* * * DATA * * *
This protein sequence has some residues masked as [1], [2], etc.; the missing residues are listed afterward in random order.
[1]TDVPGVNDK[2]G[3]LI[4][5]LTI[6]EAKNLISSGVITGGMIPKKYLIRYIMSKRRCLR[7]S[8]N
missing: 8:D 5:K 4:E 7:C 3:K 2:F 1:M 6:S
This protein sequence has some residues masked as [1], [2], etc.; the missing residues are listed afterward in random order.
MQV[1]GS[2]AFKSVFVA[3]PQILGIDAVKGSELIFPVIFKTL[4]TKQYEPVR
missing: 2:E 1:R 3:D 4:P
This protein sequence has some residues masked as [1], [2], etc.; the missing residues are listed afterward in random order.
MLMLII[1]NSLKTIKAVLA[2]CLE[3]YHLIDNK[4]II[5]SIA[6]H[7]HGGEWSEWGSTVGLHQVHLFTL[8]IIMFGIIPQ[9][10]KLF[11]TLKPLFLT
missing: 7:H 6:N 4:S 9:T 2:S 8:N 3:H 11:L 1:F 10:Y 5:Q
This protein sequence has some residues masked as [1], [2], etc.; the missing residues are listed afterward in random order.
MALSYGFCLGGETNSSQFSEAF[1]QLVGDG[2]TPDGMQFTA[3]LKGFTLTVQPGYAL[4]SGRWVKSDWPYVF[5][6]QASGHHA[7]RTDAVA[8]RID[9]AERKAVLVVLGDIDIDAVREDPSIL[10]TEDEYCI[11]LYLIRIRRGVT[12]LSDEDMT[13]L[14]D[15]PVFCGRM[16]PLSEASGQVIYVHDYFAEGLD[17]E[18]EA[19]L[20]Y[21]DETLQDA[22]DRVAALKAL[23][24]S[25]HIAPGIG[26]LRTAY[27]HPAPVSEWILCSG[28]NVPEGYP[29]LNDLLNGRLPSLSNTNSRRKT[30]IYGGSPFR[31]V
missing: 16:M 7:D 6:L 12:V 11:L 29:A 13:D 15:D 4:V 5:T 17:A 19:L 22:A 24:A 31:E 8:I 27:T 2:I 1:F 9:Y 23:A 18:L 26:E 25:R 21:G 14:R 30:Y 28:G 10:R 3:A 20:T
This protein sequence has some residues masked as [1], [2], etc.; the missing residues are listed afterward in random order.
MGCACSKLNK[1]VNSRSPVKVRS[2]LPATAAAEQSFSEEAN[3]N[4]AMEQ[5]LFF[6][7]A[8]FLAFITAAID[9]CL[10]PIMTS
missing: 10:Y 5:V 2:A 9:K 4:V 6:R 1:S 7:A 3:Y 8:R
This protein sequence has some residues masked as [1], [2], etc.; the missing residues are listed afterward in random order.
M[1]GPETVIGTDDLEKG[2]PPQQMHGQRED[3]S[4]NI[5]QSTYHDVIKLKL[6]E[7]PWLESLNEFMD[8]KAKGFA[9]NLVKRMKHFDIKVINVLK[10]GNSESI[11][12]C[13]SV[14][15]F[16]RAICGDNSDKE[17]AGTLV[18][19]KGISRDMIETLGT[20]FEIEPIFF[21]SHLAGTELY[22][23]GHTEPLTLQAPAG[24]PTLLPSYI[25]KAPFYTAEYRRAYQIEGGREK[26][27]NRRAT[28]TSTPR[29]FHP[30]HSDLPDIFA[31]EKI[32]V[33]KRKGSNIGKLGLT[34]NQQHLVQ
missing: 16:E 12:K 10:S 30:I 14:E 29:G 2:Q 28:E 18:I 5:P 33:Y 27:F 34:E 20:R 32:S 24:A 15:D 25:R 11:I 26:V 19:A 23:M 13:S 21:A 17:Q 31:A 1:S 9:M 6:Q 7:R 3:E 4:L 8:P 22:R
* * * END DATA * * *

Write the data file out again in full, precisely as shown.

This protein sequence has some residues masked as [1], [2], etc.; the missing residues are listed afterward in random order.
[1]TDVPGVNDK[2]G[3]LI[4][5]LTI[6]EAKNLISSGVITGGMIPKKYLIRYIMSKRRCLR[7]S[8]N
missing: 8:D 5:K 4:E 7:C 3:K 2:F 1:M 6:S
This protein sequence has some residues masked as [1], [2], etc.; the missing residues are listed afterward in random order.
MQV[1]GS[2]AFKSVFVA[3]PQILGIDAVKGSELIFPVIFKTL[4]TKQYEPVR
missing: 2:E 1:R 3:D 4:P
This protein sequence has some residues masked as [1], [2], etc.; the missing residues are listed afterward in random order.
MLMLII[1]NSLKTIKAVLA[2]CLE[3]YHLIDNK[4]II[5]SIA[6]H[7]HGGEWSEWGSTVGLHQVHLFTL[8]IIMFGIIPQ[9][10]KLF[11]TLKPLFLT
missing: 7:H 6:N 4:S 9:T 2:S 8:N 3:H 11:L 1:F 10:Y 5:Q
This protein sequence has some residues masked as [1], [2], etc.; the missing residues are listed afterward in random order.
MALSYGFCLGGETNSSQFSEAF[1]QLVGDG[2]TPDGMQFTA[3]LKGFTLTVQPGYAL[4]SGRWVKSDWPYVF[5][6]QASGHHA[7]RTDAVA[8]RID[9]AERKAVLVVLGDIDIDAVREDPSIL[10]TEDEYCI[11]LYLIRIRRGVT[12]LSDEDMT[13]L[14]D[15]PVFCGRM[16]PLSEASGQVIYVHDYFAEGLD[17]E[18]EA[19]L[20]Y[21]DETLQDA[22]DRVAALKAL[23][24]S[25]HIAPGIG[26]LRTAY[27]HPAPVSEWILCSG[28]NVPEGYP[29]LNDLLNGRLPSLSNTNSRRKT[30]IYGGSPFR[31]V
missing: 16:M 7:D 6:L 12:V 11:L 29:A 13:D 15:D 4:V 5:T 17:A 19:L 22:A 24:A 31:E 8:I 27:T 2:I 1:F 9:Y 23:A 18:L 26:E 25:R 21:G 14:R 30:Y 28:G 10:R 3:A 20:T
This protein sequence has some residues masked as [1], [2], etc.; the missing residues are listed afterward in random order.
MGCACSKLNK[1]VNSRSPVKVRS[2]LPATAAAEQSFSEEAN[3]N[4]AMEQ[5]LFF[6][7]A[8]FLAFITAAID[9]CL[10]PIMTS
missing: 10:Y 5:V 2:A 9:K 4:V 6:R 1:S 7:A 3:Y 8:R
This protein sequence has some residues masked as [1], [2], etc.; the missing residues are listed afterward in random order.
M[1]GPETVIGTDDLEKG[2]PPQQMHGQRED[3]S[4]NI[5]QSTYHDVIKLKL[6]E[7]PWLESLNEFMD[8]KAKGFA[9]NLVKRMKHFDIKVINVLK[10]GNSESI[11][12]C[13]SV[14][15]F[16]RAICGDNSDKE[17]AGTLV[18][19]KGISRDMIETLGT[20]FEIEPIFF[21]SHLAGTELY[22][23]GHTEPLTLQAPAG[24]PTLLPSYI[25]KAPFYTAEYRRAYQIEGGREK[26][27]NRRAT[28]TSTPR[29]FHP[30]HSDLPDIFA[31]EKI[32]V[33]KRKGSNIGKLGLT[34]NQQHLVQ
missing: 16:E 12:K 10:S 30:I 14:E 29:G 2:Q 28:E 18:I 5:P 33:Y 27:F 34:E 20:R 32:S 24:A 15:D 25:R 11:I 26:V 19:A 23:M 13:S 21:A 17:Q 31:A 1:S 9:M 6:Q 7:R 3:E 4:L 8:P 22:R